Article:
Foreign Bank Entry, Credit Allocation and Lending Rates in Emerging Markets: Empirical Evidence from Poland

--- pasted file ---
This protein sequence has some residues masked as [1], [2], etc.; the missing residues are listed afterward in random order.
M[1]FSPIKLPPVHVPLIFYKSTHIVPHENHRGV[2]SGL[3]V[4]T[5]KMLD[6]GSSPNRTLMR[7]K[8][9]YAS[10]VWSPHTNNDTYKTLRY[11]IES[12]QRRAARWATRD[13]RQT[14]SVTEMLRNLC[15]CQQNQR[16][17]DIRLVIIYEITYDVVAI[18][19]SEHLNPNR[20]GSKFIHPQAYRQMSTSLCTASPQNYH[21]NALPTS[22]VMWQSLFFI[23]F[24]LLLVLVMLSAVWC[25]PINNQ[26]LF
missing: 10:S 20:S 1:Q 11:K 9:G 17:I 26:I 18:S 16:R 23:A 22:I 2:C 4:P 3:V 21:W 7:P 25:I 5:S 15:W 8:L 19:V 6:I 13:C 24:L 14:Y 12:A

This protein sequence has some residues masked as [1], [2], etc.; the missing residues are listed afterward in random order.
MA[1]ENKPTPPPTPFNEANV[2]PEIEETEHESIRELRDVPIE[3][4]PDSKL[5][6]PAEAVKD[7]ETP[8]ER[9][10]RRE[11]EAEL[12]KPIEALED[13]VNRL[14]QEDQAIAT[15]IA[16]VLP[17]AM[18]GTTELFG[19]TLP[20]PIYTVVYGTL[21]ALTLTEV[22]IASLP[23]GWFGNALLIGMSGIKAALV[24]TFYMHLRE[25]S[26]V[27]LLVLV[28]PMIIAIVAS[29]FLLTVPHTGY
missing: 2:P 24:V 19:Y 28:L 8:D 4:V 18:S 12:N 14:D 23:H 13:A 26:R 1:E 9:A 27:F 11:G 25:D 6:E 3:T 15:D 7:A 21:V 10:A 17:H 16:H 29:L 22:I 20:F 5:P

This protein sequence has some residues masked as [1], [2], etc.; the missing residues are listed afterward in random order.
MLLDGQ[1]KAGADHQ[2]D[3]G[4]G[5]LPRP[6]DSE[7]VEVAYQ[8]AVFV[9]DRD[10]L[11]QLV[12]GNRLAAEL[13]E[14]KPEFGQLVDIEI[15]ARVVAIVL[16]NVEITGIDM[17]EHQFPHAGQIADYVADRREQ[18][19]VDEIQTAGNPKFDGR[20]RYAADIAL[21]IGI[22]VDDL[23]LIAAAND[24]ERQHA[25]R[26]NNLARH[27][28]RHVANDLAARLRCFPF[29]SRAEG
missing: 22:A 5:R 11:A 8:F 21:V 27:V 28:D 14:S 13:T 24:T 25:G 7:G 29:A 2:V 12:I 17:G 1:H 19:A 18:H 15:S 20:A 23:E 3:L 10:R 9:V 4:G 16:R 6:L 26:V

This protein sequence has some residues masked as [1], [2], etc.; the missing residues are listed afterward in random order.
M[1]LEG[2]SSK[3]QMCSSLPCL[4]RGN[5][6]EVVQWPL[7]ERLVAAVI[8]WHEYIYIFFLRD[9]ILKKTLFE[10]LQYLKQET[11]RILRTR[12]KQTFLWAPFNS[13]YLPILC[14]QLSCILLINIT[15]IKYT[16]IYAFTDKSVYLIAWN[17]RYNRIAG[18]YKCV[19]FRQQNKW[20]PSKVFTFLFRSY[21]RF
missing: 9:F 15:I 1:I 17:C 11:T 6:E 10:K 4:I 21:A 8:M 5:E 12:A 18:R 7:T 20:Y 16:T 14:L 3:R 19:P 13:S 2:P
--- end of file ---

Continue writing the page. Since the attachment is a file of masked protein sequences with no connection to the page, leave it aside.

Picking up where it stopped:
Earlier studies have documented that foreign banks charge lower lending rates and interest spreads than domestic banks. We hypothesize that this may stem from the superior efficiency of foreign entrants that they decide to pass onto borrowers (“performance hypothesis”), but could also reflect a different loan allocation with respect to borrower transparency, loan maturity and currency (“portfolio composition hypothesis”). We are able to differentiate between the above hypotheses thanks to a novel dataset containing detailed bank-specific information for the Polish banking industry. Our findings demonstrate that banks differ significantly in terms of portfolio composition and we attest to the “portfolio composition hypothesis” by showing that, having controlled for portfolio composition, there are no differences in lending rates between banks.